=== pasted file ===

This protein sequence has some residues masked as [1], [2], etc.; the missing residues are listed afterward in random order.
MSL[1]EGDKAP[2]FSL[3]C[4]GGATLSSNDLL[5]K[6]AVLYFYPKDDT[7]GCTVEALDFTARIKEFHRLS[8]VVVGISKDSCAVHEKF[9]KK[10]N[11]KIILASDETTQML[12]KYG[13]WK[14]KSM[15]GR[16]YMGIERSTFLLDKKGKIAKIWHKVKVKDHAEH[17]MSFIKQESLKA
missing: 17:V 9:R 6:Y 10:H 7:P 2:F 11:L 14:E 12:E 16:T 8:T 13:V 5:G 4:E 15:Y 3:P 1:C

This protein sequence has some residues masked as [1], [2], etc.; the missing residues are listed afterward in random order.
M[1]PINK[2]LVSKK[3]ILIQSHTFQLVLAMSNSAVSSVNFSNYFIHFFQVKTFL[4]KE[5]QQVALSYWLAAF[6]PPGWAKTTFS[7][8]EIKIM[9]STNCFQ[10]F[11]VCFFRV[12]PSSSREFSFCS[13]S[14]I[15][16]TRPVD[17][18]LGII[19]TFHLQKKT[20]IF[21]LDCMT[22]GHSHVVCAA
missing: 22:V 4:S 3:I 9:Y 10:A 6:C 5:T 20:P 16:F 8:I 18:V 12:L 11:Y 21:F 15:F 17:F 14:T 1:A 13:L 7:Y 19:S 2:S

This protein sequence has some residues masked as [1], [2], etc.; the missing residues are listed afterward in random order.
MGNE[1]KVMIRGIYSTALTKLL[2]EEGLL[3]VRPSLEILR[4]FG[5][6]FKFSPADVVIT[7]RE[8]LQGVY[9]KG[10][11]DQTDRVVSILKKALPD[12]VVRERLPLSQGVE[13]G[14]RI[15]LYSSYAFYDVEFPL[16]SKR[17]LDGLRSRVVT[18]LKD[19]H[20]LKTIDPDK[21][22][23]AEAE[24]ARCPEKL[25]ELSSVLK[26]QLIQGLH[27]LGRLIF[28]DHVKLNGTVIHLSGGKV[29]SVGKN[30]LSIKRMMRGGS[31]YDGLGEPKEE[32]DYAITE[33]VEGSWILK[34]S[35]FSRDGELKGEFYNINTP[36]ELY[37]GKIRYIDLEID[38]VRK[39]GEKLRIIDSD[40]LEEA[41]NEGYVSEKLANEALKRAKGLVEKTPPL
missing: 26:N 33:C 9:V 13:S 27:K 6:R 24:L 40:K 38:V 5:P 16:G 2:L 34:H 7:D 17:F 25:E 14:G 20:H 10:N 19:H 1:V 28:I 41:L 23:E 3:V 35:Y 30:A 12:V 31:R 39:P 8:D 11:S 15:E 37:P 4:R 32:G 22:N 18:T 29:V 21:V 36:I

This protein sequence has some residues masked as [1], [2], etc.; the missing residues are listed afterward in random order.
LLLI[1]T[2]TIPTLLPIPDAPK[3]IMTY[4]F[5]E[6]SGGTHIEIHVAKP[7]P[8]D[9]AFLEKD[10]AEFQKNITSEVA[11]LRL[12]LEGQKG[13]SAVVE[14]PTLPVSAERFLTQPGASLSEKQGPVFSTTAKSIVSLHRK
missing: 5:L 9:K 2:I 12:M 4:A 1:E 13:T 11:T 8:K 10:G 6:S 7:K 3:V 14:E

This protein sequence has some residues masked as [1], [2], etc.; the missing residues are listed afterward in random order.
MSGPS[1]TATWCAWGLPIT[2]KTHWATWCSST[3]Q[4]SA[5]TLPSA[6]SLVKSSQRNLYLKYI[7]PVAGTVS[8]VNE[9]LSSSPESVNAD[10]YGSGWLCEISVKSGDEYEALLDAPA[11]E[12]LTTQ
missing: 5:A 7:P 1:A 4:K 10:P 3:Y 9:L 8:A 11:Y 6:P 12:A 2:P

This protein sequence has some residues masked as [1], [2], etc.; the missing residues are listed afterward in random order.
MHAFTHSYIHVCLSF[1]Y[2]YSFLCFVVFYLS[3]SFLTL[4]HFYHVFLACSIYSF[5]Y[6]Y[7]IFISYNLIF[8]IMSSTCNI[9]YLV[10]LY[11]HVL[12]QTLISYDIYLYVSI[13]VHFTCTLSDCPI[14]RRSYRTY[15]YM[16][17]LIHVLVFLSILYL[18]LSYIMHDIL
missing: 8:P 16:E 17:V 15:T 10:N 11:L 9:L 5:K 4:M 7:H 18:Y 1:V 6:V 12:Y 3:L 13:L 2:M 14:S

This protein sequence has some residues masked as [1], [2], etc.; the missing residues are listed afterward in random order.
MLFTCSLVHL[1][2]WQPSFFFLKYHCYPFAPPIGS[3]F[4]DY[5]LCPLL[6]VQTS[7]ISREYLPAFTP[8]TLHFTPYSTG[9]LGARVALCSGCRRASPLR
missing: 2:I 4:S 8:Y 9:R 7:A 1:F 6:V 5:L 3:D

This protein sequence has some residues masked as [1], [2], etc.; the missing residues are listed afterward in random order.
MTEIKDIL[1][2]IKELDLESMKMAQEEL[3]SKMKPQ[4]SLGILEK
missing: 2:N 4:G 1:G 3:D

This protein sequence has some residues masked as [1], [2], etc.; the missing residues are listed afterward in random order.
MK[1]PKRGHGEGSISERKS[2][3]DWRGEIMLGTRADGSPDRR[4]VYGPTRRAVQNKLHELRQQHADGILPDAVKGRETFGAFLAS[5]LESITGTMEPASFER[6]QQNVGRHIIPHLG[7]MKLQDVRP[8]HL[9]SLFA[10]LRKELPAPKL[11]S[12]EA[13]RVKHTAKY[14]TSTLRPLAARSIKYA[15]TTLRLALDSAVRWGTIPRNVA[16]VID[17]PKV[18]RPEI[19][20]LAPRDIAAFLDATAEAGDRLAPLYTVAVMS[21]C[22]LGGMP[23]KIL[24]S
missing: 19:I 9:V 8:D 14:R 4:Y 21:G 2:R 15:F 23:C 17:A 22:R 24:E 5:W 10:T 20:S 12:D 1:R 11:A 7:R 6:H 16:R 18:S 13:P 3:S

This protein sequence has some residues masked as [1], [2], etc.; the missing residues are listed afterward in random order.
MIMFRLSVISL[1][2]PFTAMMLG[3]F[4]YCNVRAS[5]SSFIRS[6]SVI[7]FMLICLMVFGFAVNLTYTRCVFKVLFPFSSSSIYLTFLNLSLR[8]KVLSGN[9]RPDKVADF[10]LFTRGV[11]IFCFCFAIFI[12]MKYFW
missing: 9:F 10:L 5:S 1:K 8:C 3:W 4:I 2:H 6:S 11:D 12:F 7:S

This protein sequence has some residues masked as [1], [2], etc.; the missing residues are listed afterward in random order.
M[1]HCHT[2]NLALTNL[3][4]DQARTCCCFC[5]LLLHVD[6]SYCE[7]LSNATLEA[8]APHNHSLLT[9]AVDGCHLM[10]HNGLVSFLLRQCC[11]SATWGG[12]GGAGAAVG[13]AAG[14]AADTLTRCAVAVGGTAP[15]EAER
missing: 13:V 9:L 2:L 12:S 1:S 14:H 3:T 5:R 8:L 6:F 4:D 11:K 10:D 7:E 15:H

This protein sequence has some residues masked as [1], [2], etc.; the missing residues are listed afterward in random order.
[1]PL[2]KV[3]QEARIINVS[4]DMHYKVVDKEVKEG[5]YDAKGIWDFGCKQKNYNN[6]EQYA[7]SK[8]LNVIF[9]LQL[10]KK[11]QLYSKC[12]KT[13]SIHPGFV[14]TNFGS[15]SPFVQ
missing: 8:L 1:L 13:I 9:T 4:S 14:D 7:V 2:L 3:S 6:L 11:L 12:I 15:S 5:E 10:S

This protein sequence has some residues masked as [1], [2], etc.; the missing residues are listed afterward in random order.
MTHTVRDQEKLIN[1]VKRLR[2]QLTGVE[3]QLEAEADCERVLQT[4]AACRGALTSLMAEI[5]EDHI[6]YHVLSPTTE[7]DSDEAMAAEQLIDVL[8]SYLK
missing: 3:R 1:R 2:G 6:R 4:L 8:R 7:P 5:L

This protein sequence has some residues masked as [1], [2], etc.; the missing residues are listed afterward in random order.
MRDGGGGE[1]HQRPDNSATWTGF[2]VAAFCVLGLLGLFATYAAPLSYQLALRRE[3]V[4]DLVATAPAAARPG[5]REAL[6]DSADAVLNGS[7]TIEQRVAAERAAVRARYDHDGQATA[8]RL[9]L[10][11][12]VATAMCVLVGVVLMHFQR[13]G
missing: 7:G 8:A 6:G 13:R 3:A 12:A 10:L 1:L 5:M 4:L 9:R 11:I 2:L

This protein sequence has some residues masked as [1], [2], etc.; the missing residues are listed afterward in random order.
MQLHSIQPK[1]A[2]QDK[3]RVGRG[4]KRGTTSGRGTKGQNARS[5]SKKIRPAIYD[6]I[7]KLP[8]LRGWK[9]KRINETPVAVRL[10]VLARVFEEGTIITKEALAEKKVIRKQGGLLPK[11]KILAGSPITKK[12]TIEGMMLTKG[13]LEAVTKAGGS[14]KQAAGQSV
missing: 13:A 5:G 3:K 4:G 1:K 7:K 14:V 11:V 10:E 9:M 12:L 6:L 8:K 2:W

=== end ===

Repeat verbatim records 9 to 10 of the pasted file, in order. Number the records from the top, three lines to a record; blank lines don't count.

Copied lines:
This protein sequence has some residues masked as [1], [2], etc.; the missing residues are listed afterward in random order.
MK[1]PKRGHGEGSISERKS[2][3]DWRGEIMLGTRADGSPDRR[4]VYGPTRRAVQNKLHELRQQHADGILPDAVKGRETFGAFLAS[5]LESITGTMEPASFER[6]QQNVGRHIIPHLG[7]MKLQDVRP[8]HL[9]SLFA[10]LRKELPAPKL[11]S[12]EA[13]RVKHTAKY[14]TSTLRPLAARSIKYA[15]TTLRLALDSAVRWGTIPRNVA[16]VID[17]PKV[18]RPEI[19][20]LAPRDIAAFLDATAEAGDRLAPLYTVAVMS[21]C[22]LGGMP[23]KIL[24]S
missing: 19:I 9:V 8:D 14:R 4:Y 21:G 2:R 15:F 23:C 17:A 22:R 24:E 5:W 10:T 20:S 12:D 1:R 11:A 7:R 6:H 16:R 18:S 13:P 3:S

This protein sequence has some residues masked as [1], [2], etc.; the missing residues are listed afterward in random order.
MIMFRLSVISL[1][2]PFTAMMLG[3]F[4]YCNVRAS[5]SSFIRS[6]SVI[7]FMLICLMVFGFAVNLTYTRCVFKVLFPFSSSSIYLTFLNLSLR[8]KVLSGN[9]RPDKVADF[10]LFTRGV[11]IFCFCFAIFI[12]MKYFW
missing: 9:F 10:L 5:S 1:K 8:C 3:W 4:I 2:H 6:S 11:D 12:F 7:S